Using USB controller with Midihub

I have a USB-out midi controller (Korg nano) that I’d like to run through my Midihub and wondering what you are using to interface. I’ve looked around and the only reliable Midi Host I’ve seen that would do this is the Kenton Midi Host Mk3. I’ve seen other simpler 5-pin to USB adapters but they seem be mostly to go from 5-pin to a computer. I was told that you need a midi host to go from USB to 5-pin.
Anyone using other equipment or methods? Thanks.

hey, Sam,
check out recent topic here and older one here

yeah, you do need more than an adapter.

What you need is usually called USB MIDI Host. There are a few options:

Kenton MIDI USB Host - Kenton MIDI USB Host mk3 MIDI Interface | Reverb

DoreMIDI USB MIDI Host: Doremidi Usb Midi Host Box Midi Host Usb to Midi Converter | Reverb

Rio MIDI USB Host: Rio MIDI USB Host Interface White | Reverb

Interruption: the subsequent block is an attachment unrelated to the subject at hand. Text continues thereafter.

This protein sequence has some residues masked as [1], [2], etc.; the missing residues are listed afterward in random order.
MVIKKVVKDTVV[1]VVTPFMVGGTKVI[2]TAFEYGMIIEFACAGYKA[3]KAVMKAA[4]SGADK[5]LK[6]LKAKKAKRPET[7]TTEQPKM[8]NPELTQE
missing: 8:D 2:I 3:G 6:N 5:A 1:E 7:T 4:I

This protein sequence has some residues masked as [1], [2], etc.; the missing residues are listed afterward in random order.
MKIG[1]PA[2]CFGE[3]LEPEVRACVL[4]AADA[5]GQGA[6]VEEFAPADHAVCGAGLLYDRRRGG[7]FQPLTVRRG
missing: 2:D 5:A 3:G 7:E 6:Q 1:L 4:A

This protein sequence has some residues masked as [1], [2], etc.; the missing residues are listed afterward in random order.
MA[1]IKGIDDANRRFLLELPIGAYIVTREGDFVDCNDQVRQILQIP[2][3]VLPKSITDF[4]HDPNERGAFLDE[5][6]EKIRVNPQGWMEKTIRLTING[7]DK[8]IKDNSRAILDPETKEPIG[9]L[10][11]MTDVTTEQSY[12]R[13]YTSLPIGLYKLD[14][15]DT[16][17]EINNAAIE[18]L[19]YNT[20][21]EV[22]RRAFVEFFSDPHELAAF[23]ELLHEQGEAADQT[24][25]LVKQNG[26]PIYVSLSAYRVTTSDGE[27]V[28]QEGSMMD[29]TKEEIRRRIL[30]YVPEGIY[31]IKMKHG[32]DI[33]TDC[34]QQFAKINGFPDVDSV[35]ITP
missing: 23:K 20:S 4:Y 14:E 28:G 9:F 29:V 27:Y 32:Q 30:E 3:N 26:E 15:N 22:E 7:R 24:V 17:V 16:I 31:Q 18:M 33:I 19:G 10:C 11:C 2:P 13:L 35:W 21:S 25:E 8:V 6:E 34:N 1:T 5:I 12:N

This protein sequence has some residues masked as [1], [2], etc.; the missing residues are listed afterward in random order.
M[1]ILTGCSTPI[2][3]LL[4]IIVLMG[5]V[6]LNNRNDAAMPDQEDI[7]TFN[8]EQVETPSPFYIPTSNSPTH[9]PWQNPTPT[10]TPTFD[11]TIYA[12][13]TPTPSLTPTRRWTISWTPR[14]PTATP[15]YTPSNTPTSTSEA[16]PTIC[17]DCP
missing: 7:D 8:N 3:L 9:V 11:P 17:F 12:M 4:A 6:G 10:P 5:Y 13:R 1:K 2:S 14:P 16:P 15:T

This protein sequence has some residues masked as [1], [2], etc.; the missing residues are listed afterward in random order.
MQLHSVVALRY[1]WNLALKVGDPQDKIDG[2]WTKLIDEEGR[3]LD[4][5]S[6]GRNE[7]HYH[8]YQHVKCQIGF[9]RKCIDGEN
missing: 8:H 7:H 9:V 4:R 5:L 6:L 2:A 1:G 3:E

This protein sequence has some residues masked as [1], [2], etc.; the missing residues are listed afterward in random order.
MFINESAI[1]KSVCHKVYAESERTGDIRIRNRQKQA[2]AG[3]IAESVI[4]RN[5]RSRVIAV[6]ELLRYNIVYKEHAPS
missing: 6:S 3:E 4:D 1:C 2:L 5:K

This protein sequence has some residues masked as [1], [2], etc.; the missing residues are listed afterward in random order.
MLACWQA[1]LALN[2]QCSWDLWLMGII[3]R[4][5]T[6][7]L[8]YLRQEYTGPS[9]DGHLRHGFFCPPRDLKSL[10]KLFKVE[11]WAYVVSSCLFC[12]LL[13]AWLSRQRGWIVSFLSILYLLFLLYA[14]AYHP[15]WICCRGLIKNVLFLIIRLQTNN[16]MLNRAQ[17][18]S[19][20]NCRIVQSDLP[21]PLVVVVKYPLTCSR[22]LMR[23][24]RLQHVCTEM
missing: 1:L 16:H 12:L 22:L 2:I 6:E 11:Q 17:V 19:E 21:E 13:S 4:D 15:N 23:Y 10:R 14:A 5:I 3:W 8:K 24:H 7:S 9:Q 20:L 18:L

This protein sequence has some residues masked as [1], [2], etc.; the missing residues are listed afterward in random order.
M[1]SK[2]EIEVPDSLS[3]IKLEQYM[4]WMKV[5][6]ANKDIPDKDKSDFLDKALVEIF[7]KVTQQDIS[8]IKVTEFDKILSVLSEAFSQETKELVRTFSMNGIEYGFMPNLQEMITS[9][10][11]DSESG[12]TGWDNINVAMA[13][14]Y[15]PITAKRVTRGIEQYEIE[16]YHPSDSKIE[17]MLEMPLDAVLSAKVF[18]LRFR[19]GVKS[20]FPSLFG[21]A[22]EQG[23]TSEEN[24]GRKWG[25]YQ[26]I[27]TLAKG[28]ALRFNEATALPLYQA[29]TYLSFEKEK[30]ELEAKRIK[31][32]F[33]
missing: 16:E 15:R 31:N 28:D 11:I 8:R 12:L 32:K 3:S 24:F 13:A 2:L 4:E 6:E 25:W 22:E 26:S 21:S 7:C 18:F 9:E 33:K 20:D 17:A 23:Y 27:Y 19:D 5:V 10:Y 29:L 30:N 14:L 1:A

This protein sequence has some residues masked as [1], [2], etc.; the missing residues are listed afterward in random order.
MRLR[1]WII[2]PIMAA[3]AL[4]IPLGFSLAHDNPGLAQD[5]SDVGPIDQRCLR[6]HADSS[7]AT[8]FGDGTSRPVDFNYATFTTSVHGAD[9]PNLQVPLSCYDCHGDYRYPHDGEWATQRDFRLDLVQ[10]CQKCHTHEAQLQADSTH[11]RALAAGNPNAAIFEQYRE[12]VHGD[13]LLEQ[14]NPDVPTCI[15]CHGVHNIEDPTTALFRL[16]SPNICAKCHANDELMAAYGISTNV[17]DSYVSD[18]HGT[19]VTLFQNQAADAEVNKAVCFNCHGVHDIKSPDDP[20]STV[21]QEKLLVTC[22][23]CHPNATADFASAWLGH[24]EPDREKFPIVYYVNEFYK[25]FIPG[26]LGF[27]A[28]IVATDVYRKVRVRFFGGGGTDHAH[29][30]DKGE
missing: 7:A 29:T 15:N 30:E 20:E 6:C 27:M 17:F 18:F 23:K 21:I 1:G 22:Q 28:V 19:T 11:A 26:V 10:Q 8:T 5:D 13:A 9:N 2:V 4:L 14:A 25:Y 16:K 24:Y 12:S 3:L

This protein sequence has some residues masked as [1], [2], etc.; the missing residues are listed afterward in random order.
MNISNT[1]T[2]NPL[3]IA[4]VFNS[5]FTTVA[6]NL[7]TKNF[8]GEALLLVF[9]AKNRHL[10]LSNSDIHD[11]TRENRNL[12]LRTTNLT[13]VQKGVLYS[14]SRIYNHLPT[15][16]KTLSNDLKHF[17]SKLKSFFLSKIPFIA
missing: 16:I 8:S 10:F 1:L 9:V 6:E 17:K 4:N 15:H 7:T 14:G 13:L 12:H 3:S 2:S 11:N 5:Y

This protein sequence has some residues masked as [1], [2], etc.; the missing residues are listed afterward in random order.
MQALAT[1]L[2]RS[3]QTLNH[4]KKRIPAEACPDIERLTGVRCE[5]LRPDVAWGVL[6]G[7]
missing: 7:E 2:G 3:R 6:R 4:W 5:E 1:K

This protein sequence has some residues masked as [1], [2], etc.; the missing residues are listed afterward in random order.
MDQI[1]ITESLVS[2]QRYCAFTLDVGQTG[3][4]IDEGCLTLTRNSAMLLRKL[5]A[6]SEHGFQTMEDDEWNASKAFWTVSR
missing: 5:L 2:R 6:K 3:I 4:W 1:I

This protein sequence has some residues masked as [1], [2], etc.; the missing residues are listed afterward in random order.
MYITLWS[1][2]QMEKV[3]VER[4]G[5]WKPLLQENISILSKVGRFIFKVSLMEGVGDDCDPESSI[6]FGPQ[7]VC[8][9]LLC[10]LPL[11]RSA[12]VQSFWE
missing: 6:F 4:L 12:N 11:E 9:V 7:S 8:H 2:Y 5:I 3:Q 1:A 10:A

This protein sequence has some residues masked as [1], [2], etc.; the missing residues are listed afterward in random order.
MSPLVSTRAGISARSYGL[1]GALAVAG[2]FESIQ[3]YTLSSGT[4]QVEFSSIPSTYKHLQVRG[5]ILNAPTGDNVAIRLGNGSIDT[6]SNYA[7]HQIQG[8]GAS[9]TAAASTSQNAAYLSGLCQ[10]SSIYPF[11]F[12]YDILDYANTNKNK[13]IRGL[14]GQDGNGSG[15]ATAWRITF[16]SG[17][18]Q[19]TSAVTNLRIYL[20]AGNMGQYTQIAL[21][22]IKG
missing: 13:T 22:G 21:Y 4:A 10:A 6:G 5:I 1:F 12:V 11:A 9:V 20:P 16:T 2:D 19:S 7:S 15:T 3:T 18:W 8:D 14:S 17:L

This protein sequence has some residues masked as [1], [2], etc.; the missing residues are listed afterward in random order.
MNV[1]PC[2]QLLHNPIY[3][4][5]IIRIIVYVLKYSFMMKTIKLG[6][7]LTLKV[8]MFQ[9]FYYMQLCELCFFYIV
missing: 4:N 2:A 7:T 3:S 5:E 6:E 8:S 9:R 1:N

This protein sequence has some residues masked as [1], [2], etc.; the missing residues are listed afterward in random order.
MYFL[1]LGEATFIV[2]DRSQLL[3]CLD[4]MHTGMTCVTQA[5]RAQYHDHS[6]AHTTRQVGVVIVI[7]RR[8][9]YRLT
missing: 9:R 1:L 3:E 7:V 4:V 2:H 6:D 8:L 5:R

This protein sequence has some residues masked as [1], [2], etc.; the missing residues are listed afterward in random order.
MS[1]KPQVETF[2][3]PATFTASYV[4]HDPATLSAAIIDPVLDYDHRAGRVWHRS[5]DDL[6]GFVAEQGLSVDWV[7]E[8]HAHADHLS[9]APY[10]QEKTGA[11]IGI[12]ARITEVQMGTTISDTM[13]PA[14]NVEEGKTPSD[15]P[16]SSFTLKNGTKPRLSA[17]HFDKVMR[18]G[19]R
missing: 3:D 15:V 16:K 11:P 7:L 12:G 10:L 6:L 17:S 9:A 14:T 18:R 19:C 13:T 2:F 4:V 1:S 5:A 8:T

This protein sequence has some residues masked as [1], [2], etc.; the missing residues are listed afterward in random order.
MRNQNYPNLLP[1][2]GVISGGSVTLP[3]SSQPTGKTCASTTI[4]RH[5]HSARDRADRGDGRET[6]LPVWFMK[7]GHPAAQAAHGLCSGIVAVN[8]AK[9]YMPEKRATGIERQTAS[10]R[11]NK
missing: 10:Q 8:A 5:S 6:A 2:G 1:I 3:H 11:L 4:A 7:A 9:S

ExcelVally USB to MIDI OUT: MIDI USB DIN Converter Host Board Module Real MIDI Out Port | Reverb

Aside from the Kenton they’re all generic brands but the technology is very simple so any of them should do the job fine.

I only needed USB to MIDI Out so I bought the Rio and it works great. And it was only $36 :clap:

If you need two-way data transfer (USB to MIDI Out and MIDI In to USB) then go for one that has that feature.

Note that all of these options require power. Some require 9V DC but others, like the Rio, will run off any USB charger adapter or power bank. Very handy!

If you’re handy with electronics you could build your own with Teensy or other similar microcontroller.

Or piece one together from Hobbytronics parts:

USB Host £18: USB Host Controller Board V2.4
Software (preinstalled0: USB Host - MIDI device software
MIDI Breakout £10: MIDI Breakout Board

I was going down this route until I saw the Rio for $36 on Reverb. Once I received it I relegated the DIY approach to a “someday” project :stuck_out_tongue_winking_eye:

Thanks a heap for this awesome response!


Hey, Sam, did you watch this from loopop?
Quite a good clarification I think.

Before you commit to a decision on which route to take, it’s maybe worthwhile considering whether you want to connect your USB controller to Midihub via MIDI DIN (which a number of the above do) or via Midihub’s powered USB socket.